The degree to which consumer motivations are environmentally effective and good for business depends in large part on how well consumers can assess a product’s or company’s environmental performance. If “green” features are fairly clear, companies can market those features directly to consumers. However, it is often difficult for consumers to observe and verify a product or company’s environmental features, performance, or footprint. For example, the environmental features of many products are associated with their production, by-products, recycling, or disposal rather than anything directly experienced by the consumer. And many consumer products involve vast supply chains where the environmental performance of a given link is nearly impossible to observe.
This situation can lead to consumer skepticism about green marketing claims, which reduces the price premium that a business can charge for environmentally beneficial products. In turn, this means that businesses may not be able to recoup the costs of green products or profit sufficiently to make their development worthwhile from a business perspective. The public, environmentalists, and businesses have a collective interest in addressing this market failure.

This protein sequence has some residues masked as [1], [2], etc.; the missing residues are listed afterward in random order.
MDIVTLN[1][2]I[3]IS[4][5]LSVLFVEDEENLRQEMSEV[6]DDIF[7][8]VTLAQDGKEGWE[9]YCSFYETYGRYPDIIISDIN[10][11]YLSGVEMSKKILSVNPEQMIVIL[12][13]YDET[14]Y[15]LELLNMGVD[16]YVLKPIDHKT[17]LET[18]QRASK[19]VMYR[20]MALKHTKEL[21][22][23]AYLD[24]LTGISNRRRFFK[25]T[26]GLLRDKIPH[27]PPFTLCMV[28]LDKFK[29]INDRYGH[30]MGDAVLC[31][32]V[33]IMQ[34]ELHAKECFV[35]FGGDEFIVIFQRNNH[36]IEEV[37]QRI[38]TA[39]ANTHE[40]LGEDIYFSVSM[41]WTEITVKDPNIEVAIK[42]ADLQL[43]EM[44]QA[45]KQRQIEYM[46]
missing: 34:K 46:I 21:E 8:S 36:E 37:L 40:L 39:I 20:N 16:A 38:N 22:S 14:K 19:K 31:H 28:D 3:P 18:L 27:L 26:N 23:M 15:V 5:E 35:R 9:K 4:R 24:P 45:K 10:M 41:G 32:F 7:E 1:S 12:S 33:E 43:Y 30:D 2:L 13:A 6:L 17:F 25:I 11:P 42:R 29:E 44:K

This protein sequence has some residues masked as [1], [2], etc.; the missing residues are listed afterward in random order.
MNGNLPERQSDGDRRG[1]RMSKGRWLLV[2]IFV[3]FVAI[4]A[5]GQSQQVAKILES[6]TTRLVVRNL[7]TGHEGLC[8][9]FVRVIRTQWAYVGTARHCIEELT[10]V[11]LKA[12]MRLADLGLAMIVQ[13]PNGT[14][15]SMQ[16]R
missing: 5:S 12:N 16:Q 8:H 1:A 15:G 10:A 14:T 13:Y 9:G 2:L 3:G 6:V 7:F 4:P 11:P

Harnessing individual consumer motivations sometimes requires intervention via information-based programs. Labeling and certification programs, if properly executed, provide consumers with an independent, and thus presumably credible, signal of the environmental quality of a product, process, or company. If consumers can rely on this signal, their willingness to pay a premium and businesses' subsequent willingness to provide high-quality products are restored.
A variety of voluntary information-related programs are also closely linked to environmental performance. Consumers can rely on a range of green signals provided by government certification programs, such as the Energy Star label, recycled content information, and fuel-efficiency ratings. In general, these programs operate as partnerships between government and businesses. In exchange for salutary environmental behavior, businesses are able to brand themselves as environmentally advanced, using the government program and its imprimatur as evidence.
In some cases, the private sector establishes its own programs for certification and standards, primarily to deal with supply chain information issues. An example is the American National Standards Institute that, via the International Organization for Standardization, developed the ISO 14000 environmental certification program. The Forest Stewardship Council, which certifies sustainable forest products, is another example. Web-based applications also are being created by independent firms to provide consumers with easily accessible product ratings (GoodGuide.com is one notable example).